9 December 2015
Consensus on how all media, including online, can play a vital role in encouraging more gender equality and understanding not only in the global media but also in promoting general social cohesion by the year 2030, is the aim of the first General Assembly of the United Nations Educational, Scientific and Cultural Organisation’s Global Alliance on Media and Gender (Gamag).
Gamag is a global movement to promote gender equality in and through the media.
— GAMAG (@tweet_gamag) November 29, 2015
The South African team will be led by the acting director-general of the Government Communication and Information System (GCIS), Johannes Rantete. The team will join other global government media departments, as well as private media organisations, civil society and media academics in Geneva from 8 to 10 December to discuss practical ways to achieve the desired outcomes.
South Africa would use the platform to encourage media houses across the world to involve women in the sourcing, production, delivery, analysis and broadcasting of news to create a global media that better reflected the voices and interests of women, said GCIS.
The objectives of Gamag align closely with the aims of the National Development Plan’s Vision 2030 to actively encourage gender equality through job creation, education and social and health welfare.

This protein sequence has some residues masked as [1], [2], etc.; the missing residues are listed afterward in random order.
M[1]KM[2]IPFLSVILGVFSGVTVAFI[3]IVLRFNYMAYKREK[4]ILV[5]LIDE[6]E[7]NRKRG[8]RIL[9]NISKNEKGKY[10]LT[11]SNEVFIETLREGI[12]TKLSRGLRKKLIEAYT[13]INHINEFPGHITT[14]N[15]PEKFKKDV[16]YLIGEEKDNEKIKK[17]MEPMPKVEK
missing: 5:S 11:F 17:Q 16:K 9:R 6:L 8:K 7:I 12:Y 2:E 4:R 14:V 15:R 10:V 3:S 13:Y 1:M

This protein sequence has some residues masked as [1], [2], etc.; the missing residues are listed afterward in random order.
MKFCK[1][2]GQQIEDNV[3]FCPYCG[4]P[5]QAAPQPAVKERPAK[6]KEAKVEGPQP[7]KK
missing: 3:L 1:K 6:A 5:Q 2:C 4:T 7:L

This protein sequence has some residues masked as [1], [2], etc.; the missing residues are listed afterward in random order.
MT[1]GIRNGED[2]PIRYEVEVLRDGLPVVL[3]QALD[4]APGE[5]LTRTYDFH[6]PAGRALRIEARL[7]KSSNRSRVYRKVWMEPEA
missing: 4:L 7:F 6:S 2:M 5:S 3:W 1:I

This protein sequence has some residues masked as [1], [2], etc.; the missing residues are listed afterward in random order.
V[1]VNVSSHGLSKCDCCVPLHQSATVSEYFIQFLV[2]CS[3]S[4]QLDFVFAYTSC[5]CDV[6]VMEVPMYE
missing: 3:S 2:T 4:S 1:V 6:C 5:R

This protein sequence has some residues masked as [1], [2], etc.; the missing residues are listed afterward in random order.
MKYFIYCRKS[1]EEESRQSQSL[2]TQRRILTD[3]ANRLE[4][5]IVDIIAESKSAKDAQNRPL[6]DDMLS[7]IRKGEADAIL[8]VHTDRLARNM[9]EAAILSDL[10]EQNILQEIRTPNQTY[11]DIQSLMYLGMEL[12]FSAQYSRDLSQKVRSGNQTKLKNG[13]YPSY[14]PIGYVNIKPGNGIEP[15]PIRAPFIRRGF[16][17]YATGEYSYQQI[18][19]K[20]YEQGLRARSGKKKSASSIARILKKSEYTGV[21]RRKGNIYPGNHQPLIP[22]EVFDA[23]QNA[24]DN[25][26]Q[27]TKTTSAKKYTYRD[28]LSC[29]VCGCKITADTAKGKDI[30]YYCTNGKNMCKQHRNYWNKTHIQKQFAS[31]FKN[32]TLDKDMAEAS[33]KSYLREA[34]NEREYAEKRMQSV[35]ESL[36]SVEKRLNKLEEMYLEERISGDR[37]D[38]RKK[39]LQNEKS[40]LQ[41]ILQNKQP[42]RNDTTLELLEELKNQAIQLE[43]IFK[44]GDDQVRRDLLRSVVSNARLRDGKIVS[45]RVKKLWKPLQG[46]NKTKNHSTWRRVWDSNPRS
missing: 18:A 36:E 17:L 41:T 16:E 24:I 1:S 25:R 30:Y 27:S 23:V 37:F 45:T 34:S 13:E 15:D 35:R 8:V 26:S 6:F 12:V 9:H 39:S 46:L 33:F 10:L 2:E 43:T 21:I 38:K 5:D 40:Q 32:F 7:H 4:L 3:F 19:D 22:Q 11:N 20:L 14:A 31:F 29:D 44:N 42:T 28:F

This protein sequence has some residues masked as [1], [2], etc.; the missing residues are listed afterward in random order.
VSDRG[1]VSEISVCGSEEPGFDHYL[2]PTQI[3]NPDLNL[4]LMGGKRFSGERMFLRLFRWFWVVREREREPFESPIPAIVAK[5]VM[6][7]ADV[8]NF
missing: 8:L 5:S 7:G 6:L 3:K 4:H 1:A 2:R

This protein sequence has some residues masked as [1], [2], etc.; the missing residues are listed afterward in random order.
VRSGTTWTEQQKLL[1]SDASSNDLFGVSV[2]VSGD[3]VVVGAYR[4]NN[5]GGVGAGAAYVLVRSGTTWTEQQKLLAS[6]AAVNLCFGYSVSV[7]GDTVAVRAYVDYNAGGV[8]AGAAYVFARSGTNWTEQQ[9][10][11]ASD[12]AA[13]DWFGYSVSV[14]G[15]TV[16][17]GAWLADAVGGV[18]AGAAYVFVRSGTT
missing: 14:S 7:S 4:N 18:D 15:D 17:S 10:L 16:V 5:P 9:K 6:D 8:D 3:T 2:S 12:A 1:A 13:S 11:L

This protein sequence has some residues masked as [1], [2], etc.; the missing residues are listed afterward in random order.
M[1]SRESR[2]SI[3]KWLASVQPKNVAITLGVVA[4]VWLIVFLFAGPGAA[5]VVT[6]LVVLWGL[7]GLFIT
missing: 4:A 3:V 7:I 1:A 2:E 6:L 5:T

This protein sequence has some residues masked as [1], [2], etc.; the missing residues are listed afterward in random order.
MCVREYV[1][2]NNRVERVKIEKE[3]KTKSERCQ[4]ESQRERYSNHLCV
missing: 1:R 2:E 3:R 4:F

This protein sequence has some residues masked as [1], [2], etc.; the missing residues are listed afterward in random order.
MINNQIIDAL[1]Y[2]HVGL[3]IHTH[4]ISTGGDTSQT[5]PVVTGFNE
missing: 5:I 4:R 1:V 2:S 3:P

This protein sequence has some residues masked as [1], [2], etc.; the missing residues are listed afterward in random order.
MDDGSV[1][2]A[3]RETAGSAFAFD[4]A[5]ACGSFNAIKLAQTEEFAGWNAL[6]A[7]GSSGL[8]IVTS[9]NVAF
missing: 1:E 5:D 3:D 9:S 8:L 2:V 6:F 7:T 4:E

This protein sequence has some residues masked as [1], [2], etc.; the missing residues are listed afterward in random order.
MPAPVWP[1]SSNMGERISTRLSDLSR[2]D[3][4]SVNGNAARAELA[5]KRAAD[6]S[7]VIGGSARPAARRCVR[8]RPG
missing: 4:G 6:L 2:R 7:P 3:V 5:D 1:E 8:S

The Gamag assembly takes place during 16 Days of Activism against Gender Violence.
Topics to be discussed in presentations and roundtables include the structure and details for a global development co-operation framework on gender and media. The gathering will also look at the effect and importance of the relationship between emerging online media and youth in achieving the goals of Gamag.
Also under discussion will be gender and media as a business and development model, and the strategic link between policy and research on gender and media.
An International Development Co-operation meeting will precede the Gamag gathering, hoping to outline and provide useful indicators on the direction of supporting, enabling and financing gender equality in and through the media.
Both events will aim to provide a platform for dialogue and establish an International Development Co-operation Framework on Gender and Media.
According to Unesco and Gamag, the conference objectives include initiating processes to:
- Expand the mandate and reach of key stakeholders to promote gender equality through the design of an International Development Co-operation Framework on Gender and Media that can give support to actions at the national, regional and global levels – in particular the activities of the Global Alliance on Media and Gender;
- Recognise the critical area of concern of the Beijing Declaration, the resolution adopted by the UN in 1995 to promulgate a set of global principles concerning the equality of men and women;